In 2006, Carolinas HealthCare System (CHS) set out to create a culture of wellness internally when the CHS LiveWELL program was introduced for employees. Food was and is considered a key component of a healthy lifestyle, so CHS LiveWELL included onsite cafeterias in its wellness goals from the start. After 6 years, the healthy food environment initiative has made great progress even though they haven’t removed fryers or soda machines. Instead, the focus has been on a path of moderation that acknowledges “all foods can fit” while emphasizing the need to have healthy options readily available. Here’s some of what we recommend:
Create Effective Partnerships
Employees Can’t Eat Healthy Foods if They’re Not Available
- Include both foodservice staff and administration as a part of the team from day one.
- Input from employees is invaluable so create employee champions to guide the process.
- North Carolina Prevention Partners is a non-profit program with lots of resources gleaned from North Carolina success stories.
Market the Good Stuff: Good Choices Shouldn’t Be “Special Request”
- Increase opportunities for employees to choose vegetables, fruit and whole grains at every location where food is served.
- Ask for fresh cut fruit and whole seasonal fruit to be offered at all times.
- Offer vegetable sides or premade green salads with sandwiches.
- Make whole wheat rolls the default at the grill, refined white rolls by special request.
- Water and lower calorie beverages at eye level in coolers.
- Fresh fruit at check out instead of treats.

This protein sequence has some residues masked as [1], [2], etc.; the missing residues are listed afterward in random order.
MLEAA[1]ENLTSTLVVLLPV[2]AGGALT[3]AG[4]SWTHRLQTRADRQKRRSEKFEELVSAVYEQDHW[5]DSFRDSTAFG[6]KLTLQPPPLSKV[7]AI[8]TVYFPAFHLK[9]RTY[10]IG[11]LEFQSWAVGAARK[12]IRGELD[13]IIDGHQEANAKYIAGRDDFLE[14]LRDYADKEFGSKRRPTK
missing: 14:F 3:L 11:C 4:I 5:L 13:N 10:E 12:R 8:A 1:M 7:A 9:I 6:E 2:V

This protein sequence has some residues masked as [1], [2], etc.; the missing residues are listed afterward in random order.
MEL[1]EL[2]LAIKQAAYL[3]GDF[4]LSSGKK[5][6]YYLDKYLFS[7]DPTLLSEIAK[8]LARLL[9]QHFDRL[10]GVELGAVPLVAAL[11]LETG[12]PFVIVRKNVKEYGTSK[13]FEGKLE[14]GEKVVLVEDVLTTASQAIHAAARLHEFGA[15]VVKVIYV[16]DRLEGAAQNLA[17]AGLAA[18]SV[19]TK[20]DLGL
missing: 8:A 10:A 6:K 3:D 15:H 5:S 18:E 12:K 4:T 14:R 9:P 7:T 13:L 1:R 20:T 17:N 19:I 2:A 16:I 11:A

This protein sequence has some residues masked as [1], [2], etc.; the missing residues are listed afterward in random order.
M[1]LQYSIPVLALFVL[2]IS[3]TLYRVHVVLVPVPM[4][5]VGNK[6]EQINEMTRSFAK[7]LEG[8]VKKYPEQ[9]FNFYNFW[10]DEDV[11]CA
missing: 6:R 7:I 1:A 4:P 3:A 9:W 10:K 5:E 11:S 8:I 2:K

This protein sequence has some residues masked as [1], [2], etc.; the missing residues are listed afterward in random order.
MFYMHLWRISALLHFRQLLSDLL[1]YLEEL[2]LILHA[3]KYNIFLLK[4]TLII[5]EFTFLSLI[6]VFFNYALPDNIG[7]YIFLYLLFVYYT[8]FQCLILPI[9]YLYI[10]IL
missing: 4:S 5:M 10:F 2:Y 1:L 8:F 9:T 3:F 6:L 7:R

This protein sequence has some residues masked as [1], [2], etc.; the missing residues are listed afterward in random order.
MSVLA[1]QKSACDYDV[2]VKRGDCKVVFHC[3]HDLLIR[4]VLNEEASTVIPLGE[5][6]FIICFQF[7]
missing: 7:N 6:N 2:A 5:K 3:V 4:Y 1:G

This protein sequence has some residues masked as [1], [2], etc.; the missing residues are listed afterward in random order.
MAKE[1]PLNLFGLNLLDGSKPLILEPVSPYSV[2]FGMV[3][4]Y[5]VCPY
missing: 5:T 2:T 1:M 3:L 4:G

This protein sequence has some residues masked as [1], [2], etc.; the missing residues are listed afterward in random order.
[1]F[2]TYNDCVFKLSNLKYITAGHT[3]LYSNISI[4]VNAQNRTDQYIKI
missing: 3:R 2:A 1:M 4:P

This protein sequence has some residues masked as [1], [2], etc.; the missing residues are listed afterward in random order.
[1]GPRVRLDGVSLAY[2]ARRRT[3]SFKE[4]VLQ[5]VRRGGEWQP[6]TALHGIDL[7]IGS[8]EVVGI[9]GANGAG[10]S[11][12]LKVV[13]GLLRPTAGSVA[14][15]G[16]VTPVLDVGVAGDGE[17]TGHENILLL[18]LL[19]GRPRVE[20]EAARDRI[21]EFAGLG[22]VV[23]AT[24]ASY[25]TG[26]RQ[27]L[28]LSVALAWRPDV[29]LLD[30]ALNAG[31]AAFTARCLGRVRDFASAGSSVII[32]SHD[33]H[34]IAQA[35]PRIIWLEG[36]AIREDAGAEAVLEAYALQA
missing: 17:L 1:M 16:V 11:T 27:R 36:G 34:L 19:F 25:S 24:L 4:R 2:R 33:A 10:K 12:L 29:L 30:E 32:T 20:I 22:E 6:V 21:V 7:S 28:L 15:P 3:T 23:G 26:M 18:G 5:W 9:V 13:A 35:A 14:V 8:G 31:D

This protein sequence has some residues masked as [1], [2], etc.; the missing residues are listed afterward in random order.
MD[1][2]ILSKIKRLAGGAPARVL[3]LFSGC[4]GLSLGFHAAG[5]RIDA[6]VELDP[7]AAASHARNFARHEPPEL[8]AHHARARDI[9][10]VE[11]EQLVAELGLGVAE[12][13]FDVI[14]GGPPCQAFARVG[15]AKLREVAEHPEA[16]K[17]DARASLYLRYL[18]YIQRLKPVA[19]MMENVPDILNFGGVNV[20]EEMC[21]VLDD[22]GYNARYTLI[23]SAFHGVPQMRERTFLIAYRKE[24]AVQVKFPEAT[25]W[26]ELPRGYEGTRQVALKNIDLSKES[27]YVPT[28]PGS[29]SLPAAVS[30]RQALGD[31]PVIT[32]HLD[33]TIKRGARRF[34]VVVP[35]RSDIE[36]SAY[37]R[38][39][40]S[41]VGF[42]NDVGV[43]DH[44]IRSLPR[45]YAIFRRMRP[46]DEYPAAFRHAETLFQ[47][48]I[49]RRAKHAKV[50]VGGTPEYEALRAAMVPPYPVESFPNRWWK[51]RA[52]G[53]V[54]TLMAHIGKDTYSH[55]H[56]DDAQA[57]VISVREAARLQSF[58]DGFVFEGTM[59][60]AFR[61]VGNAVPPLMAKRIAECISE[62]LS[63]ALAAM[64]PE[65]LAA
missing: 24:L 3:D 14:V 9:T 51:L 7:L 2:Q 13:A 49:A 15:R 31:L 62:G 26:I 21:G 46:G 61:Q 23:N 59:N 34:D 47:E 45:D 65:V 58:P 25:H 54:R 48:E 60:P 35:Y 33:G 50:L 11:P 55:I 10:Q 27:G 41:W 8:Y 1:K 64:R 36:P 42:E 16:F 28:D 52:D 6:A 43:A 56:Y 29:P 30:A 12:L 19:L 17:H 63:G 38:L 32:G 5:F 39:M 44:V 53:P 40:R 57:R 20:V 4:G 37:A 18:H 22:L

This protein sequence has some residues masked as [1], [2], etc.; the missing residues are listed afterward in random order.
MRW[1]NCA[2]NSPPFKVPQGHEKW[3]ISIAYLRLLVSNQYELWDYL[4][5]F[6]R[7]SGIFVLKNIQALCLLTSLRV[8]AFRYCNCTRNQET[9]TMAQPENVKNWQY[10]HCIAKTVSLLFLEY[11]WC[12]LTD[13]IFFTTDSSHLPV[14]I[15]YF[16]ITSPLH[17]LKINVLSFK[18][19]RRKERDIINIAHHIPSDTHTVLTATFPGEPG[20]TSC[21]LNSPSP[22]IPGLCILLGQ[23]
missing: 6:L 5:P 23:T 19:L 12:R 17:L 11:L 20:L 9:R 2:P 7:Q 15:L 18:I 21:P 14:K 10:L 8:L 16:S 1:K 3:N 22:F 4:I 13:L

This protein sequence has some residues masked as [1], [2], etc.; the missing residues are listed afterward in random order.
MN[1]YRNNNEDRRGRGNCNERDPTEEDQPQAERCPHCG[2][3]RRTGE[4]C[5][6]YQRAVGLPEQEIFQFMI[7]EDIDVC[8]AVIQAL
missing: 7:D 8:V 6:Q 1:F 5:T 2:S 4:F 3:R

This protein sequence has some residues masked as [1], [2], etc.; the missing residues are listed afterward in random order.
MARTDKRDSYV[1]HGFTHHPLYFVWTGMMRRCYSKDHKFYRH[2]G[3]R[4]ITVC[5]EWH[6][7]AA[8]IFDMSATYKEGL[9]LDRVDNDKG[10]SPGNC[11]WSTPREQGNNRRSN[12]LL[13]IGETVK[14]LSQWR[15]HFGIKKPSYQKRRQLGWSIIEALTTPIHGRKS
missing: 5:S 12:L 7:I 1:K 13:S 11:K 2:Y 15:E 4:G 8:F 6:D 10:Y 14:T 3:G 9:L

- Send out advertising of the healthy choice entrees, avoid promoting unhealthy meal deals.
Set Clear Policies
Get Accurate Calories, Portion Size, Nutrient Labeling at the Point of Service.
- Since 2006 trans fat has been eliminated. Our foodservice partner made it purchasing policy.
- Consider policies that mandate availability of vegetables, whole grains, and lean meat.
Tackle Portion Size as This May Be Our Major Nutrition Problem
- Remember that the calories and portion size labels need to represent what is actually served or the calorie labeling is meaningless.
- Calorie labeling will help employees make an informed selection so they can clearly understand the number of calories in the entrée they choose.
- Assess the portion sizes of high sales items in your facility; try to reduce the portion or calories in these items.
- FDA Food labeling portion sizes can be used as a gauge or starting point. Smaller pastries and bread products are available. CHS’s pudding parfaits were once more than 16 ounces, now an 8 ounces serving but still not the FDA portion which is 4 ounces.
Consider “Stealth” Health
Discount the Good Stuff
- Make sure that “behind the scenes” healthy ingredients are used in preparation.
- Ask for leaner ground beef (10% fat rather than 20%).
- Ask that light mayonnaise be used in prepared salads.
- Small discounts of 10 -20 cents can help promote the better choice.
- Water and diet soda are cheaper than regular soda.
- Frequent buyer cards for vegetables (buy 10 get one free!) or your healthy meal promotion.
- Sponsor new recipe taste testing.
- Bring in a display of seasonal fruit for sale or have an onsite mini-farmers market.
- Have a weight loss contest! Offer lower calorie meals during the challenge, and keep them around after it’s done.